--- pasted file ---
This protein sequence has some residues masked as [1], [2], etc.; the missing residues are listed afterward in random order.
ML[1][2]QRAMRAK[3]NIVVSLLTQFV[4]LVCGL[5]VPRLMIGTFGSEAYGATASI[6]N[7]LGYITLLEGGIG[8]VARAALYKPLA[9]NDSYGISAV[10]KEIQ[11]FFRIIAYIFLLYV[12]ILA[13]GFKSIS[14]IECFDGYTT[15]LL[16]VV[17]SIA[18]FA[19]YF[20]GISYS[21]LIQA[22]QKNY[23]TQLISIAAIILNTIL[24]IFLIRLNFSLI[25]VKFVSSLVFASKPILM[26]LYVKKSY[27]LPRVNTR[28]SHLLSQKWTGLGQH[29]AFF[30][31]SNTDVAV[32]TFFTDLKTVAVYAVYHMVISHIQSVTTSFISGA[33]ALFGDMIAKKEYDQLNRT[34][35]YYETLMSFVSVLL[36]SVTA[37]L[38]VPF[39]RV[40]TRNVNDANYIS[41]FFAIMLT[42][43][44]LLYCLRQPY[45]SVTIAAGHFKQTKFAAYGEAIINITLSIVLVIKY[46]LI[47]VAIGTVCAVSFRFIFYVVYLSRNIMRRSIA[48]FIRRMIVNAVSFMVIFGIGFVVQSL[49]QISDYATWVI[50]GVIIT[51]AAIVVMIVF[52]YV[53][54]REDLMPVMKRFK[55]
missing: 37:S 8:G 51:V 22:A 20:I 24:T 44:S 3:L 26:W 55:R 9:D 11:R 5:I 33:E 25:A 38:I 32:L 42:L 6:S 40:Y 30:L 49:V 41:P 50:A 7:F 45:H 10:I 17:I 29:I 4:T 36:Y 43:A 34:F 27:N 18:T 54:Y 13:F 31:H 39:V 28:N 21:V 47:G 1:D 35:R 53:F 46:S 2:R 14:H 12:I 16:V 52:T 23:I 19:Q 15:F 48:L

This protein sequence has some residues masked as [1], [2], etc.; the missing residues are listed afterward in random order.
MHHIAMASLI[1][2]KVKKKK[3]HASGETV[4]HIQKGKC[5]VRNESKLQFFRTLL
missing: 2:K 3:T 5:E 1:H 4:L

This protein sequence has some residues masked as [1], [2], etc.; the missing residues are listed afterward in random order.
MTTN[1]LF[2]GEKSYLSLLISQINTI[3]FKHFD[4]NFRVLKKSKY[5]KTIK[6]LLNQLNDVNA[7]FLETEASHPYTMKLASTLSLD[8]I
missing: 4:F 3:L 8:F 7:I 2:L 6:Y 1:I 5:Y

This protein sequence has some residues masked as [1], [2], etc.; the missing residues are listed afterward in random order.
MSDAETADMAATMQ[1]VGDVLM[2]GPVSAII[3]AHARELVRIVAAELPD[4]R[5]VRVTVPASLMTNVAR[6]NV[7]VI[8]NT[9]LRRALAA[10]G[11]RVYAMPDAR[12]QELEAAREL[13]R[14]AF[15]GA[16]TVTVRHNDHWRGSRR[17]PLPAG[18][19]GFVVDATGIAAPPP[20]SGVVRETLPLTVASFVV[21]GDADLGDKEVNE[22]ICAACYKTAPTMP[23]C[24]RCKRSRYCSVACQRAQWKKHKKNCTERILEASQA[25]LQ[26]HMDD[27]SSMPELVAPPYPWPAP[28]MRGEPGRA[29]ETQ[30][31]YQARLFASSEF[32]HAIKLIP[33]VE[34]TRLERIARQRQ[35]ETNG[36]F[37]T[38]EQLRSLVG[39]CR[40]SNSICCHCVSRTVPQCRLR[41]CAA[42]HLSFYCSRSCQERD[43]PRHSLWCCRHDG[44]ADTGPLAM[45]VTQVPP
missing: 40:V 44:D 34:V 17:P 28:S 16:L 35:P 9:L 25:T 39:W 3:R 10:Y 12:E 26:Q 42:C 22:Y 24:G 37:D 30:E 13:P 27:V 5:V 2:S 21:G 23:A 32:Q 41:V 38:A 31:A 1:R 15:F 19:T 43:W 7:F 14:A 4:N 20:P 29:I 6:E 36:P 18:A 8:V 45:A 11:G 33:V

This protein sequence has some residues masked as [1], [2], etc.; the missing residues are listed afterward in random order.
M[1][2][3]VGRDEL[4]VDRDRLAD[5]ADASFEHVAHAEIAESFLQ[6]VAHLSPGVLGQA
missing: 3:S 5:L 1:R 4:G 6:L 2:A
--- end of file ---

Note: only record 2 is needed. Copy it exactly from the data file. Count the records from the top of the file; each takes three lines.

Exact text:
This protein sequence has some residues masked as [1], [2], etc.; the missing residues are listed afterward in random order.
MHHIAMASLI[1][2]KVKKKK[3]HASGETV[4]HIQKGKC[5]VRNESKLQFFRTLL
missing: 2:K 3:T 5:E 1:H 4:L